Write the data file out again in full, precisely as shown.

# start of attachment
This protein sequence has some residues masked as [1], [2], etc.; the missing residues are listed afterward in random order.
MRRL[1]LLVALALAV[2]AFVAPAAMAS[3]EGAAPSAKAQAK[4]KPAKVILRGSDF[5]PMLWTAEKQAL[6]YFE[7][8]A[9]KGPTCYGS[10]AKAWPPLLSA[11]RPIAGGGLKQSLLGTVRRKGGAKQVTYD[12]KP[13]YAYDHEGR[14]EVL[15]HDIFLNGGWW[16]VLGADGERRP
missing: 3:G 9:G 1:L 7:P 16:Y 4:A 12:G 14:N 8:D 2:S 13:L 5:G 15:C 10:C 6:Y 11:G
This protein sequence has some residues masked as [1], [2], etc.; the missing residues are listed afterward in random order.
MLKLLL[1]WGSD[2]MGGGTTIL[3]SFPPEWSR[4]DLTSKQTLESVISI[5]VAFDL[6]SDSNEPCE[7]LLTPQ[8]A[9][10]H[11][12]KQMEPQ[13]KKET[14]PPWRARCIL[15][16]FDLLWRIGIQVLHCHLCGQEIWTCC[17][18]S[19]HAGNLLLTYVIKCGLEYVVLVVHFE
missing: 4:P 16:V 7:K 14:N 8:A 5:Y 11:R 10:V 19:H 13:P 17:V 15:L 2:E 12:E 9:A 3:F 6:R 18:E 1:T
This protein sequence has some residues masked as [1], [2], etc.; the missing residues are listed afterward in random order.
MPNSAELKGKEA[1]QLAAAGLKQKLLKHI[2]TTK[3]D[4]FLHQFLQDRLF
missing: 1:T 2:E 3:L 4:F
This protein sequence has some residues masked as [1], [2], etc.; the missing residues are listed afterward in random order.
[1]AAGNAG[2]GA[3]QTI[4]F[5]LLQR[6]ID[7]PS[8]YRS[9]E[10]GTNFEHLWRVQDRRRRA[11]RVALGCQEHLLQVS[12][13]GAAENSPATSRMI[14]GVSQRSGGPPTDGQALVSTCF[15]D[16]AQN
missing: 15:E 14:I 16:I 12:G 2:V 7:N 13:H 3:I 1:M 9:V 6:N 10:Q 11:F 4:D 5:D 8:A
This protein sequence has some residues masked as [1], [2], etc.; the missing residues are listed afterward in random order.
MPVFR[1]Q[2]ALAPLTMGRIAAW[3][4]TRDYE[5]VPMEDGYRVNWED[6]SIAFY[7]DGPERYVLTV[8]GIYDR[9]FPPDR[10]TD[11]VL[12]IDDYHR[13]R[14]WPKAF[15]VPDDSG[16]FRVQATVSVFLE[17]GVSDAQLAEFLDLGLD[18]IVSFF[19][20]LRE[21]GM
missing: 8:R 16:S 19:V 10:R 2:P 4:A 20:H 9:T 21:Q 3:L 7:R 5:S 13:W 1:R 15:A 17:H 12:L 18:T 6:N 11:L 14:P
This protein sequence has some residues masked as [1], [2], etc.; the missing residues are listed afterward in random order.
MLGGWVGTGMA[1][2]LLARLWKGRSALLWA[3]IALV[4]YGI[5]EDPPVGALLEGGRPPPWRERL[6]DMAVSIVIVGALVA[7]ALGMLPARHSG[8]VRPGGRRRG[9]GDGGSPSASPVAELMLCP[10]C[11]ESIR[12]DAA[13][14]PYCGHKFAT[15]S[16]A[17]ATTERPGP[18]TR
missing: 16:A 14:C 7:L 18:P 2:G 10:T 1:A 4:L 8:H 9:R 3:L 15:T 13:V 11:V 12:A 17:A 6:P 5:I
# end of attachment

This protein sequence has some residues masked as [1], [2], etc.; the missing residues are listed afterward in random order.
MRRL[1]LLVALALAV[2]AFVAPAAMAS[3]EGAAPSAKAQAK[4]KPAKVILRGSDF[5]PMLWTAEKQAL[6]YFE[7][8]A[9]KGPTCYGS[10]AKAWPPLLSA[11]RPIAGGGLKQSLLGTVRRKGGAKQVTYD[12]KP[13]YAYDHEGR[14]EVL[15]HDIFLNGGWW[16]VLGADGERRP
missing: 3:G 9:G 1:L 7:P 16:Y 4:A 12:G 14:N 8:D 2:S 13:L 5:G 15:C 10:C 6:Y 11:G
This protein sequence has some residues masked as [1], [2], etc.; the missing residues are listed afterward in random order.
MLKLLL[1]WGSD[2]MGGGTTIL[3]SFPPEWSR[4]DLTSKQTLESVISI[5]VAFDL[6]SDSNEPCE[7]LLTPQ[8]A[9][10]H[11][12]KQMEPQ[13]KKET[14]PPWRARCIL[15][16]FDLLWRIGIQVLHCHLCGQEIWTCC[17][18]S[19]HAGNLLLTYVIKCGLEYVVLVVHFE
missing: 4:P 16:V 7:K 14:N 8:A 5:Y 11:R 10:V 19:H 13:P 17:V 15:L 2:E 12:E 9:A 3:F 6:R 18:E 1:T
This protein sequence has some residues masked as [1], [2], etc.; the missing residues are listed afterward in random order.
MPNSAELKGKEA[1]QLAAAGLKQKLLKHI[2]TTK[3]D[4]FLHQFLQDRLF
missing: 1:T 2:E 3:L 4:F
This protein sequence has some residues masked as [1], [2], etc.; the missing residues are listed afterward in random order.
[1]AAGNAG[2]GA[3]QTI[4]F[5]LLQR[6]ID[7]PS[8]YRS[9]E[10]GTNFEHLWRVQDRRRRA[11]RVALGCQEHLLQVS[12][13]GAAENSPATSRMI[14]GVSQRSGGPPTDGQALVSTCF[15]D[16]AQN
missing: 15:E 14:I 16:I 12:G 2:V 7:N 13:H 3:I 1:M 9:V 6:N 10:Q 11:F 4:D 5:D 8:A
This protein sequence has some residues masked as [1], [2], etc.; the missing residues are listed afterward in random order.
MPVFR[1]Q[2]ALAPLTMGRIAAW[3][4]TRDYE[5]VPMEDGYRVNWED[6]SIAFY[7]DGPERYVLTV[8]GIYDR[9]FPPDR[10]TD[11]VL[12]IDDYHR[13]R[14]WPKAF[15]VPDDSG[16]FRVQATVSVFLE[17]GVSDAQLAEFLDLGLD[18]IVSFF[19][20]LRE[21]GM
missing: 8:R 16:S 19:V 10:R 2:P 4:A 20:H 9:T 21:Q 3:L 7:R 5:S 13:W 1:R 15:A 17:H 12:L 18:T 6:N 11:L 14:P
This protein sequence has some residues masked as [1], [2], etc.; the missing residues are listed afterward in random order.
MLGGWVGTGMA[1][2]LLARLWKGRSALLWA[3]IALV[4]YGI[5]EDPPVGALLEGGRPPPWRERL[6]DMAVSIVIVGALVA[7]ALGMLPARHSG[8]VRPGGRRRG[9]GDGGSPSASPVAELMLCP[10]C[11]ESIR[12]DAA[13][14]PYCGHKFAT[15]S[16]A[17]ATTERPGP[18]TR
missing: 16:A 14:C 7:L 18:P 2:G 10:T 1:A 4:L 8:H 9:R 3:L 15:T 13:V 11:V 12:A 17:A 6:P 5:I